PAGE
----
The capacity of plants to minimize uncontrolled water loss is essential for survival in adverse and changing climatic conditions. In order to assess and compare the effectiveness of apoplastic barriers to water, the permeability of the barrier must first be quantified. Studies have accomplished this directly by quantifying tritium flux or indirectly by measuring the influx/efflux of water surrogates such as dyes, chlorophyll, and herbicides. Other studies have relied on comparative methods such as survival rates after drought. These methods rely on radioactive material, correlations, or qualitative comparisons. However, a quantitative method is necessary that directly measures water efflux and that allows easy comparisons within and between experiments, plant parts, plant species, and especially research laboratories. Here we outline in detail a gravimetric protocol first described by Schönherr and Lendzian (1981) that can be set up in less than half a day and completed in one to ten days depending on the plant barrier. This approach has been used in numerous studies on leaf and fruit cuticles and recently also on petals from cosmos (Cosmos bipinnatus; Buschhaus et al., 2015).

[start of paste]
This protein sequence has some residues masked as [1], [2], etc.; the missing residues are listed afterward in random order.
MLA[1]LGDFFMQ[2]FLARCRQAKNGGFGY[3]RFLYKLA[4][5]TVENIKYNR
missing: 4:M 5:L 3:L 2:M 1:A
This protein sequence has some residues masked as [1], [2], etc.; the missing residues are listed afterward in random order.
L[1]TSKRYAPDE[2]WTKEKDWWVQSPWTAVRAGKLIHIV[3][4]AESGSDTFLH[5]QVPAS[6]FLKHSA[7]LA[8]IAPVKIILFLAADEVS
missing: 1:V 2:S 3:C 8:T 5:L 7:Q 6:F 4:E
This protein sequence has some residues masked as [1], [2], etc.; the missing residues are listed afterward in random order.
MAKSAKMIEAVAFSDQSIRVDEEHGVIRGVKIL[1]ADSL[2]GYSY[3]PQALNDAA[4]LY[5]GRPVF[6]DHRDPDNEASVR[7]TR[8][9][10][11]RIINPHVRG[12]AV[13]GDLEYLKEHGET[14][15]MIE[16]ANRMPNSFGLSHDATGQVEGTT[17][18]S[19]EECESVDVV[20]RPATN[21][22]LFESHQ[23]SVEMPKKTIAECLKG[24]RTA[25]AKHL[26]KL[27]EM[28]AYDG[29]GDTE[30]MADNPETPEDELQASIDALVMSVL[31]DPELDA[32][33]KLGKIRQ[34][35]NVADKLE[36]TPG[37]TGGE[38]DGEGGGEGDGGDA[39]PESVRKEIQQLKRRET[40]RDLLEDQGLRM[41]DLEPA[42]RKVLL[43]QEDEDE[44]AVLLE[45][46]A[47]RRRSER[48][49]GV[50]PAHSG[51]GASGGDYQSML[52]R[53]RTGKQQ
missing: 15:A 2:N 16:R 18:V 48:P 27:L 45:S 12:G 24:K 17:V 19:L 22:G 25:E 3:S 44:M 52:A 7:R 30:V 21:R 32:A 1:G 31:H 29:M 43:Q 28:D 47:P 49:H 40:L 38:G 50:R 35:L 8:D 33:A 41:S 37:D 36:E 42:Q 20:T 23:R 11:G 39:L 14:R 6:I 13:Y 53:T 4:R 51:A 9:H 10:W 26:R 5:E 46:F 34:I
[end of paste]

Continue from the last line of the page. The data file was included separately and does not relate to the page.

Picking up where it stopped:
Thanks for your further question/comment. It has been sent to the author(s) of this protocol. You will receive a notification once your question/comment is addressed again by the author(s).
Meanwhile, it would be great if you could help us to spread the word about Bio-protocol.